The most impotant thing to understand about bicarbonate is that it is alkaline (i.e. is a base). As such it tends to pull pH higher in the mash than we generally want. The brewers main job when it comes to brewing water management is to get rid of that alkalinity one way or another. Some of the ways are dilute it down until it is insignificant, try to get it to precipitate as chalk or try to drive it off as CO2 (by adding acid either mineral, organic, acid from dark or sauermalz or acid generated when calcium reacts with malt phosphate). Once the pH is in the proper range (5.2 - 5.4) the bicarbonate is essentially gone. At pH 8.3 98% of the carbo species ions are bicarbonate, at pH 7 that goes down to 80.5%, at pH 5.4 it's 9.5% and at pH 5.2, it's 6%. That doesn't mean 6% of what was originally in the water. It's means 6% of whatever is left after the acidification process converts most of it to carbonic. Thus, in the normal course of brewing, you must remove most of the bicarbonate. The fact that you got proper mash pH says that you did.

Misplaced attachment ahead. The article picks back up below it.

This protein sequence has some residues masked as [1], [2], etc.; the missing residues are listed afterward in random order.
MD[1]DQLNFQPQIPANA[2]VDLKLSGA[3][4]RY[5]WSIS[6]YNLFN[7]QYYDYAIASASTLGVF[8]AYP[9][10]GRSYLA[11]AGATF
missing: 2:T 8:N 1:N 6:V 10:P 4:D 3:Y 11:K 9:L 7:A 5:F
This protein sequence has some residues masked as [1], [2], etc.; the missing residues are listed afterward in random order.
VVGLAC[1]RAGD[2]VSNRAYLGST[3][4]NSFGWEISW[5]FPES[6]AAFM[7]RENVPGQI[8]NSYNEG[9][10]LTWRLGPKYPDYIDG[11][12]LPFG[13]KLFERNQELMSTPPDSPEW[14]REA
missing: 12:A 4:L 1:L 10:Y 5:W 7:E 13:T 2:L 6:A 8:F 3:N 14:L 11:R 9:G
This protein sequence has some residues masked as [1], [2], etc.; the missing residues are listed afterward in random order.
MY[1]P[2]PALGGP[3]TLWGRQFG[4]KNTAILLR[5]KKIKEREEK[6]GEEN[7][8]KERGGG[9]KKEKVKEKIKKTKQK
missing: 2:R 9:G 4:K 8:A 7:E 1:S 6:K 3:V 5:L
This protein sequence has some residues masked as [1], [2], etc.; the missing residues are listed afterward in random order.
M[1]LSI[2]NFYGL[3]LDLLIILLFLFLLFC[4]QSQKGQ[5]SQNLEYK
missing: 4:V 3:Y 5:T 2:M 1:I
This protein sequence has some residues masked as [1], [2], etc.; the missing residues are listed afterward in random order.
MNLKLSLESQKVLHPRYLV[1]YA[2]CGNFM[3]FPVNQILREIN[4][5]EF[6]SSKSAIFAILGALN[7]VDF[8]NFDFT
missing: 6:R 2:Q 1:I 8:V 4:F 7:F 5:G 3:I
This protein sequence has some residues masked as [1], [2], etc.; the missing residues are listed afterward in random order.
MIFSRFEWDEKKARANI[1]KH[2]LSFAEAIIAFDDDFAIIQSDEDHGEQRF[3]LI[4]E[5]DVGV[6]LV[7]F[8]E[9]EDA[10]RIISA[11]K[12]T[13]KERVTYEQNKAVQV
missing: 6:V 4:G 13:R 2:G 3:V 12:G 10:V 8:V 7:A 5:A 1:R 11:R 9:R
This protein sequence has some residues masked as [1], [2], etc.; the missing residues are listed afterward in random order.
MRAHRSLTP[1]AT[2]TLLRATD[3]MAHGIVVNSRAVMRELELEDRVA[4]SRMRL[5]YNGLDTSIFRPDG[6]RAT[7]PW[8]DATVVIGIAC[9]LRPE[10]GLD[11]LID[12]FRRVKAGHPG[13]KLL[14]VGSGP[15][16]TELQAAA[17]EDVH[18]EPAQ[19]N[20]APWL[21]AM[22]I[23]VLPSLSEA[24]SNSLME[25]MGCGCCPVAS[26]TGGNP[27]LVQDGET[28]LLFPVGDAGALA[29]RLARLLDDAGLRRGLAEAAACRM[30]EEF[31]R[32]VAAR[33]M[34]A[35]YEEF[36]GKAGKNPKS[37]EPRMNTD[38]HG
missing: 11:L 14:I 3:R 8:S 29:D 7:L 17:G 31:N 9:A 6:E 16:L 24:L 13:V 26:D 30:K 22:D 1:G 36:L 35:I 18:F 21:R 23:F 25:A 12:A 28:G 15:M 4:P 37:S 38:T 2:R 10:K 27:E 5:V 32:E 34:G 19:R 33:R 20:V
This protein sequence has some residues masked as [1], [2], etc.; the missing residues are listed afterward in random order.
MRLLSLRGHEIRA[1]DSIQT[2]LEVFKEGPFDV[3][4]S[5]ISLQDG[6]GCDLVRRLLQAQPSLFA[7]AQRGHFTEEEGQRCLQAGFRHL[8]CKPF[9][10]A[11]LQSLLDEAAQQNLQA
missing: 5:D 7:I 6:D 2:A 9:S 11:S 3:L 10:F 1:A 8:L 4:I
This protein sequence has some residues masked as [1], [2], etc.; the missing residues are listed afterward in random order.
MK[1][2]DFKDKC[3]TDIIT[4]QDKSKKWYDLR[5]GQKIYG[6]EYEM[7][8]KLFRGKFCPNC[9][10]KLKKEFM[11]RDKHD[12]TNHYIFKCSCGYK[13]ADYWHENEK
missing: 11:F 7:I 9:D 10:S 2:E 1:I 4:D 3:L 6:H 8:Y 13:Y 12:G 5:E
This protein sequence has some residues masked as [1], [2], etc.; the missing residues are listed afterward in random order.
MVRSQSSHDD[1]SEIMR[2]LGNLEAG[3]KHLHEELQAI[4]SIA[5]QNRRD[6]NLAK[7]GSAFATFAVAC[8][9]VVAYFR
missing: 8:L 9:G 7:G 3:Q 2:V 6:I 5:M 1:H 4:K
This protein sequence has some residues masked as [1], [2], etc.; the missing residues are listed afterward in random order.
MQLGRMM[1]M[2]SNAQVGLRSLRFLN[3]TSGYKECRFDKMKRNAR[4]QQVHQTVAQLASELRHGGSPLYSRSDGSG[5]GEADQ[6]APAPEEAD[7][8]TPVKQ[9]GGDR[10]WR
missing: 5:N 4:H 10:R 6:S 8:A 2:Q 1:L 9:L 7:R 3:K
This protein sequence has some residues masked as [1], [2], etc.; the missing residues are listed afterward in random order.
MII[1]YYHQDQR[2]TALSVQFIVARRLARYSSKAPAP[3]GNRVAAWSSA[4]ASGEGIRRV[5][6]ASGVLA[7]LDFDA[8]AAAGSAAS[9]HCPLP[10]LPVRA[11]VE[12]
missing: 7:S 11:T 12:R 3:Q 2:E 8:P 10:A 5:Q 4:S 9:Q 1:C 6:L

Finished beer will be, typically, at a pH of 3.5 or so and carbonated to sround 2 volumes. At pH 3.5 only 2.3% of the total carbo is as bicarbonate but there is a lot of carbo as carbonic so the bicarbonate content would be around 65 mg/L until you pop the top at which time carbon dioxide rapidly escapes and bicarbonate starts to convert to carbonic to re-establish equilibrium (but at much lower levels).
It's hard to answer such questions precisely as the only tool available is thermodynamics which gives answers at equilibrium and it takes a freshly opened bottle of beer a looong time to reach equilibrium.